The Structure of Prejudice and Its Relation to Party Preferences in Belgium: Flanders and Wallonia Compared
Propensity to vote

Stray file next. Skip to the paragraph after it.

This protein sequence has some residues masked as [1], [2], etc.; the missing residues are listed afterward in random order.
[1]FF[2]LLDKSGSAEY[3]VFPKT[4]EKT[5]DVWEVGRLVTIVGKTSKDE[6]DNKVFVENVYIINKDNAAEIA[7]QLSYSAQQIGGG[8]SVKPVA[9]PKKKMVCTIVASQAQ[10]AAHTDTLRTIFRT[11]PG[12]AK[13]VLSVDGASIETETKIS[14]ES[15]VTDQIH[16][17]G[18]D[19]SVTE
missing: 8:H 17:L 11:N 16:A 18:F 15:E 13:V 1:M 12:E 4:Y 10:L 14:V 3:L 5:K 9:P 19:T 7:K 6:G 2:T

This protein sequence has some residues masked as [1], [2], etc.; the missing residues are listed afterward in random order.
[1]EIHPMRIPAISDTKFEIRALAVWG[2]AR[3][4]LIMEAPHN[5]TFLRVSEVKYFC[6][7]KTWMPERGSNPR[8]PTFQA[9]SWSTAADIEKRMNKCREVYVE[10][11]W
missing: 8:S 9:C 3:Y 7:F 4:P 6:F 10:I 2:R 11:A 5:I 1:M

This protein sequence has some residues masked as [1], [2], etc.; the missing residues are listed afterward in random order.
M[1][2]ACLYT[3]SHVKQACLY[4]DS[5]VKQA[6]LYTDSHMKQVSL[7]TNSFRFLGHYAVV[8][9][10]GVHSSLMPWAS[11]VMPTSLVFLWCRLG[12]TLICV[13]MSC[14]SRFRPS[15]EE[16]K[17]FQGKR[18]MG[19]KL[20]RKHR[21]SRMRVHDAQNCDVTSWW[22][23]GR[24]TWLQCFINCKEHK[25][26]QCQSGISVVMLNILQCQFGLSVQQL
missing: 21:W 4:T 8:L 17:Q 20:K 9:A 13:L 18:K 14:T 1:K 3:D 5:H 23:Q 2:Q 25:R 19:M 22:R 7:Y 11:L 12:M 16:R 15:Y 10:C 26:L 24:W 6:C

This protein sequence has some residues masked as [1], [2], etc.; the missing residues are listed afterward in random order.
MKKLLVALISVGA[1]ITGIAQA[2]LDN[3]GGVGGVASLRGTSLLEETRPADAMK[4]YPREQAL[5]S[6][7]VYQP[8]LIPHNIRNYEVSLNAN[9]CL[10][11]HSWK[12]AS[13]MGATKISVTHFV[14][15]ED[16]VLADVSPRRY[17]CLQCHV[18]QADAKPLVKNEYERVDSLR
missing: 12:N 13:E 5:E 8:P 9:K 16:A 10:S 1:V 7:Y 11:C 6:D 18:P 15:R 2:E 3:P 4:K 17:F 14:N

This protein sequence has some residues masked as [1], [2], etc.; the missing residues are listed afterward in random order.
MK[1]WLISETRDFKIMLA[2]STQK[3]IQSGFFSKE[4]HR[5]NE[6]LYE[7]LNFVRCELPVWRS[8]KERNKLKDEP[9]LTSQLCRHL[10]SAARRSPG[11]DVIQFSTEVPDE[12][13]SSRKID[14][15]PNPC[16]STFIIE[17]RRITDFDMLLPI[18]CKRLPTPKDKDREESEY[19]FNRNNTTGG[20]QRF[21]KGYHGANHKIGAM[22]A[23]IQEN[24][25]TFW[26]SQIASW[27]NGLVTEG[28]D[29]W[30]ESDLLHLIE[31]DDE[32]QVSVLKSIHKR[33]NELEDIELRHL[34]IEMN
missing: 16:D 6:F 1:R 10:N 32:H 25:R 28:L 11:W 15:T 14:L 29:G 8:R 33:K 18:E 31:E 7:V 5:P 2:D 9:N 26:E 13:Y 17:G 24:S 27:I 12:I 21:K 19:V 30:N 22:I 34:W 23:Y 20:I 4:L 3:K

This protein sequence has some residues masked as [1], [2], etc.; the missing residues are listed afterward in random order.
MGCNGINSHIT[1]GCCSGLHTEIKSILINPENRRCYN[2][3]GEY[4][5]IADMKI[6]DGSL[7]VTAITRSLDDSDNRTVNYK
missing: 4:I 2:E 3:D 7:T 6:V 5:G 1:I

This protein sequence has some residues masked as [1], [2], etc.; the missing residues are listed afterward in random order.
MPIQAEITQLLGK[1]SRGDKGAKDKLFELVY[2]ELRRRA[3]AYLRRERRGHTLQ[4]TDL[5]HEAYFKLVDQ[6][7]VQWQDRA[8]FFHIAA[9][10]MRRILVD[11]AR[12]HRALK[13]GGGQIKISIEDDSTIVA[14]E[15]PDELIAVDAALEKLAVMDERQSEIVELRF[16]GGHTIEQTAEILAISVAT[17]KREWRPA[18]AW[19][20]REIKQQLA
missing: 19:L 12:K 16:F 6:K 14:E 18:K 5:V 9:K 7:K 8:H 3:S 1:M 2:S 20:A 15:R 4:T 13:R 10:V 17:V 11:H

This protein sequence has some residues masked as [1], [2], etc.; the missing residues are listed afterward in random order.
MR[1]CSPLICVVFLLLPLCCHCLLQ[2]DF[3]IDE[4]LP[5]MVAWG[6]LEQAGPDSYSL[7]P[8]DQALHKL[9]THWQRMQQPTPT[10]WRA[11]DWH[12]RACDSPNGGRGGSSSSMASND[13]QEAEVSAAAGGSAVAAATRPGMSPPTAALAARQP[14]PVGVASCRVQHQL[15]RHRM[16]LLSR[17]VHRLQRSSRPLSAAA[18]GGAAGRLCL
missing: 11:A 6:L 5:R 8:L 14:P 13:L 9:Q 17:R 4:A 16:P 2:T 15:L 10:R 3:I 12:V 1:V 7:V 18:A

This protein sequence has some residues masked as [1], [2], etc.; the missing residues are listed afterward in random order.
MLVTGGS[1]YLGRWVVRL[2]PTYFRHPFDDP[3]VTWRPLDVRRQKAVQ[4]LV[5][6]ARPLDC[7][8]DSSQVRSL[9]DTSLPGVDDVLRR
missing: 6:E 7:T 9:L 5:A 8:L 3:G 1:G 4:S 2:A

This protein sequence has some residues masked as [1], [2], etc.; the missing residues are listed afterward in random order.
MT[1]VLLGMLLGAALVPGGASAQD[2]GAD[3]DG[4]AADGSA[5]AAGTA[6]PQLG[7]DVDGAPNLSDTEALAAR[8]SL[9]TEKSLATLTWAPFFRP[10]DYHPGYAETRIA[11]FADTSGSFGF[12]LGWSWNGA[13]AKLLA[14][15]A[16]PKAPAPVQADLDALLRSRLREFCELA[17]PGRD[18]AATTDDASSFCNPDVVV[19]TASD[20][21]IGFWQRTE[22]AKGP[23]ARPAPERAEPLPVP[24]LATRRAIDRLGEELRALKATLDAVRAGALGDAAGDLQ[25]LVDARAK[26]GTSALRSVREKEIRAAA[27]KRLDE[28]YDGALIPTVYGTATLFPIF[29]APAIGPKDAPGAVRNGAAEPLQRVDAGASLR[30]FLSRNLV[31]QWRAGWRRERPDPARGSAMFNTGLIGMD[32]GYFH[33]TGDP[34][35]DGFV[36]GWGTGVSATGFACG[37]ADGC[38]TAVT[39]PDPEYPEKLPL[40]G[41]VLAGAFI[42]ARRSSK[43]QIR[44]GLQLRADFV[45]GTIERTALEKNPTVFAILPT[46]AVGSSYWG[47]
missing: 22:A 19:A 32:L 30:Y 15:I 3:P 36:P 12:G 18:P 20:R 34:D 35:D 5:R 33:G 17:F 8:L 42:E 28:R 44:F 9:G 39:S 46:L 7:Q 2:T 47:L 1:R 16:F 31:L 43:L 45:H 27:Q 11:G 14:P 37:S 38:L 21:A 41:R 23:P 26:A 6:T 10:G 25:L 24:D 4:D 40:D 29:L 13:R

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AbstractWe test two assumptions of the generalized prejudice literature. First, that the structure of generalized prejudice (i.e. how prejudices are interrelated) is dependent on the intergroup context. Second, that different types of prejudice have similar political consequences and run via the generalized prejudice component. We perform these tests in the two main regions of Belgium − Flanders and Wallonia − and investigate the influence of differences in the history of immigration, experience of the linguistic and autonomy conflict, and the separate party system and political discourse (i.e. the societal and intergroup context) on these premises. We make use of the Belgian Election Panel (BEP) data that included measures of prejudice toward multiple target groups (immigrants, Flemings, Walloons, homosexuals, and Jews) and voting propensities for the main political parties. Our results show that, regardless of the differences in intergroup experiences, the structure of prejudice is identical in Flanders and Wallonia. Flemings are, however, more tolerant toward homosexuals and immigrants than Walloons. The political context and the set of potential political outlets does play an important moderating role in the translation of prejudices to party preferences: While negative attitudes toward the other regional group seem to divide the electorate in Flanders, it does not affect voting intentions in Wallonia. Anti-immigrant prejudice is crucial in both regions, but affects voters in different ways at the right-side of the political spectrum.